Challenge: 4+ Thanhs
A dear friend from the Korea days, Thanh’s name tended to be everywhere. The Vietnamese language looked simple to us at first, what with its delightfully accented Roman characters, until we realized that we were dumb and understood little. Still, we could see recurring themes, words and phrases that appeared over and over. Thanh was one of them.
The task was to locate a piece of signage containing “Thanh,” with or without accents, at least four times. Restaurants, shops, road markers, local maps: everything was scoured for that elusive combination. We came desperately close while walking along Đường Thành, reaching a critical mass of 3 Thanhs, but alas, would not find a true 4+ Thanh sign until exploring HCMC.
Challenge: Find Five People Riding on One Scooter
Having already survived the great crucible that is traffic in Ho Chi Minh City myself, I was well aware that Vietnamese people were particularly capable of jamming quite a few things onto speeding motorbikes. I had seen people transporting great loads of weight with impeccable balance and skill: enormous piles of heavy boxes, great wobbly bundles of produce, sometimes agitated livestock. But in the busy Saigon streets I had seen a trend in the maximum number of people you could cram onto a bike: generally three slender adults, or an adult and child combination adding up to four people. We had all seen some scooters with 4 people. Would we find the elusive five-ride?
Our eyes were now constantly on the road, scanning and counting every motorbike that scooted by, craning around to check if that extra bundle was a sack of rice or a squalling child. At a large outdoor festival, we decided even parked scooters counted, but were still disappointed by how many people simply made do with four riders.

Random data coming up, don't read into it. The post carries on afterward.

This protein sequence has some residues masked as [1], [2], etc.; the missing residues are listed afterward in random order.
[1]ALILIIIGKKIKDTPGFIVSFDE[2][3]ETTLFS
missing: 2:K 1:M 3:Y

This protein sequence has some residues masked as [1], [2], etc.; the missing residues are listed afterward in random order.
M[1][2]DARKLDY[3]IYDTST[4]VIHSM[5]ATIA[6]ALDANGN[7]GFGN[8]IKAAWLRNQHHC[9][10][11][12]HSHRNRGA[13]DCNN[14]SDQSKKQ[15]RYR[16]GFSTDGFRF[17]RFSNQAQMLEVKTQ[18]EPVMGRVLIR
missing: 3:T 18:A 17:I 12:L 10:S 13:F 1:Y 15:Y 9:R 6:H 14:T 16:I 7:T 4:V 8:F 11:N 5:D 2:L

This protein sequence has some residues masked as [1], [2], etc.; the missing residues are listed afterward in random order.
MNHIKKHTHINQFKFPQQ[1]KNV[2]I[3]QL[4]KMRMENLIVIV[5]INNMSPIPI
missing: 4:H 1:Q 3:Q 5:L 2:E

Finally, barreling down the road of our hotel, we spotted them: dad upfront, boy and girl sandwiched between, and mom perched precariously on the very back, an infant strapped to her bosom around clavicle height. Five people, one scooter. They seemed to be riding out of a dream.
Challenge: Find Korean on a Sign
We were still feeling bereft in some ways. Korea was a month behind us, but it had still been two years of our lives, it had been the place where we met, and still held many of our memories and dozens of our friends. Finding Korean things was a hobby for us, anyway.
We started looking into shops, heading down alleys, stopping in stores and markets we usually would have skipped. We eventually found some Korean signage on a beauty shop packed with Korean brands, the three of us avidly peering through the large storefront, scanning every poster until we found Skin Food and claimed the scavenger point.
And we realized that we had come down an entirely unknown street, one which we may never have found otherwise. We were in a new part of the map. We were looking into stores we never thought to look at, investigating the signs and the people and the roads, trying to absorb weird, minute details. We had started the scavenger hunt to stop ourselves from getting bored while travelling, to keep things fresh. But the scavenger hunt was showing us new ways to look at the city – it was reminding us of the whole point of travel in the first place, of that constant need to discover. It reminded us of that spirit of wandering, of the chance decision to turn down a new corner, to enter a new restaurant, and to walk strange roads you’ve never seen before. The times when you put away the map, where you let the world take you where it’s going to take you, and just go.